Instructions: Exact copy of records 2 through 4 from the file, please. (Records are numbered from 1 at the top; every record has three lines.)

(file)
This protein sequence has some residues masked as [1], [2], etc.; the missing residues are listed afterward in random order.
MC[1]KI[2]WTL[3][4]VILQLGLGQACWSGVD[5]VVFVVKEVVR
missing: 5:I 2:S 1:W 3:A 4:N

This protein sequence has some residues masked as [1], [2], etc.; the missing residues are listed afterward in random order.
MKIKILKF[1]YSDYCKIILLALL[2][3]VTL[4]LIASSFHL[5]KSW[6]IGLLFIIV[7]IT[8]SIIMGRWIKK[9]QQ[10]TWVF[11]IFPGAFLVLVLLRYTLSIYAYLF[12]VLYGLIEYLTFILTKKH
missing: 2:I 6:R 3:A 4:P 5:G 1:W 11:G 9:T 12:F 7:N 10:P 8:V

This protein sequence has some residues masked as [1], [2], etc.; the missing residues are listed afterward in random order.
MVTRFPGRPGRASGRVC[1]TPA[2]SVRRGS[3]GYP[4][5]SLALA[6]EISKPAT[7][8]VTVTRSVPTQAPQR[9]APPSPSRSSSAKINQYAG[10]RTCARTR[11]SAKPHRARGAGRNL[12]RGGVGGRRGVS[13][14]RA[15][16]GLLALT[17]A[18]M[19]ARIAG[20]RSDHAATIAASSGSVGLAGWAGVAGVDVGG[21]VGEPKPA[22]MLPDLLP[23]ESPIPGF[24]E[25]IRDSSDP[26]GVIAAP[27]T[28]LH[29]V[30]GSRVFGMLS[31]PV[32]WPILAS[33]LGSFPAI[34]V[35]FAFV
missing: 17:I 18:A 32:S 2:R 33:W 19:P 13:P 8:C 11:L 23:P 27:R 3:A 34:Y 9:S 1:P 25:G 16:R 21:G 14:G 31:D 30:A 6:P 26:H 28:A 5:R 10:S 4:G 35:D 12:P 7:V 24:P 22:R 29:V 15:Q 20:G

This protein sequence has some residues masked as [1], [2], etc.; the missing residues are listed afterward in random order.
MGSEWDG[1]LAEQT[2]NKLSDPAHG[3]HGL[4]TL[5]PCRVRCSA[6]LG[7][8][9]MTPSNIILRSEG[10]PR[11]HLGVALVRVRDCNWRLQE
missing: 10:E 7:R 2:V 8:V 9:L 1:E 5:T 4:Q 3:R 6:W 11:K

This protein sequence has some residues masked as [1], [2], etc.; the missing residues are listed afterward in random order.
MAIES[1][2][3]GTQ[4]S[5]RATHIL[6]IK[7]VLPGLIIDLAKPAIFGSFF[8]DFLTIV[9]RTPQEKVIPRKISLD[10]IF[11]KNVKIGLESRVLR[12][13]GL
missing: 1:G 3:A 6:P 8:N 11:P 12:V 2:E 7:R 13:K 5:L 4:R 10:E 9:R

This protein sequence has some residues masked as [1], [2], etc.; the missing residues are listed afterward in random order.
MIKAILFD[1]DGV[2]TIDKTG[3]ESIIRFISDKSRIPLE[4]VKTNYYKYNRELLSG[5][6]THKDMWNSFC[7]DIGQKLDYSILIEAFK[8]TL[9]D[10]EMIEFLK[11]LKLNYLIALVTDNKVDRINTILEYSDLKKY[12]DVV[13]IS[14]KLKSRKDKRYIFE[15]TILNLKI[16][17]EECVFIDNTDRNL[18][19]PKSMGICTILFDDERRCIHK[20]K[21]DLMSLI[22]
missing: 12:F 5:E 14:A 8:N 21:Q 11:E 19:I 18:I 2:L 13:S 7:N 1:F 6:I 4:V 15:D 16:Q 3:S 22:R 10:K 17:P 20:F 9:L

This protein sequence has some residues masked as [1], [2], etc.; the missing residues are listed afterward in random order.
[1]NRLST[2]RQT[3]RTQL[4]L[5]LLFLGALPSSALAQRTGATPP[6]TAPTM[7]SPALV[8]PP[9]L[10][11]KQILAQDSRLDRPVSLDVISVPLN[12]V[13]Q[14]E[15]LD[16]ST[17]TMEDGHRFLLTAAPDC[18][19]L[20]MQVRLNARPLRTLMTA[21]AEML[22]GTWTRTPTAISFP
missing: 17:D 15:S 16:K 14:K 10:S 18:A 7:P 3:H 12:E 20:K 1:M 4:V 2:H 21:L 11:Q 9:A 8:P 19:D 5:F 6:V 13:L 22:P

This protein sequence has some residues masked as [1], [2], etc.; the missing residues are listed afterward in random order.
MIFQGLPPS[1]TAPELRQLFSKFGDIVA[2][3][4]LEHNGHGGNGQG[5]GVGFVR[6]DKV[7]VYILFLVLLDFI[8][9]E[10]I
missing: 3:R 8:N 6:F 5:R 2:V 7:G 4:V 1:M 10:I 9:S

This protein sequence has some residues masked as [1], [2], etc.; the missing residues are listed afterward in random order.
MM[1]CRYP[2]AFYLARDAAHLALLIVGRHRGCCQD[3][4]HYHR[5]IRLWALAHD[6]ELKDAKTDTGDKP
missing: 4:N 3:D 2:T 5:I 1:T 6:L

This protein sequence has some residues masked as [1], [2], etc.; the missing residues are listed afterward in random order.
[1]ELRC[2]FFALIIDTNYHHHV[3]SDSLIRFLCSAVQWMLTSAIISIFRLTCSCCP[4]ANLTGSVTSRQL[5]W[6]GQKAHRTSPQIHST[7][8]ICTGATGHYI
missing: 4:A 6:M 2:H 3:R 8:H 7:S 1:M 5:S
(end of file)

This protein sequence has some residues masked as [1], [2], etc.; the missing residues are listed afterward in random order.
MKIKILKF[1]YSDYCKIILLALL[2][3]VTL[4]LIASSFHL[5]KSW[6]IGLLFIIV[7]IT[8]SIIMGRWIKK[9]QQ[10]TWVF[11]IFPGAFLVLVLLRYTLSIYAYLF[12]VLYGLIEYLTFILTKKH
missing: 2:I 6:R 3:A 4:P 5:G 1:W 11:G 9:T 12:F 7:N 10:P 8:V

This protein sequence has some residues masked as [1], [2], etc.; the missing residues are listed afterward in random order.
MVTRFPGRPGRASGRVC[1]TPA[2]SVRRGS[3]GYP[4][5]SLALA[6]EISKPAT[7][8]VTVTRSVPTQAPQR[9]APPSPSRSSSAKINQYAG[10]RTCARTR[11]SAKPHRARGAGRNL[12]RGGVGGRRGVS[13][14]RA[15][16]GLLALT[17]A[18]M[19]ARIAG[20]RSDHAATIAASSGSVGLAGWAGVAGVDVGG[21]VGEPKPA[22]MLPDLLP[23]ESPIPGF[24]E[25]IRDSSDP[26]GVIAAP[27]T[28]LH[29]V[30]GSRVFGMLS[31]PV[32]WPILAS[33]LGSFPAI[34]V[35]FAFV
missing: 17:I 18:A 32:S 2:R 33:W 19:P 13:P 8:C 11:L 23:P 27:R 3:A 34:Y 9:S 1:P 25:G 16:R 21:G 14:G 31:D 30:A 6:P 26:H 28:A 5:R 10:S 4:G 35:D 12:P 7:V 24:P 22:R 29:V 15:Q 20:G

This protein sequence has some residues masked as [1], [2], etc.; the missing residues are listed afterward in random order.
MGSEWDG[1]LAEQT[2]NKLSDPAHG[3]HGL[4]TL[5]PCRVRCSA[6]LG[7][8][9]MTPSNIILRSEG[10]PR[11]HLGVALVRVRDCNWRLQE
missing: 10:E 7:R 2:V 8:V 9:L 1:E 5:T 4:Q 3:R 6:W 11:K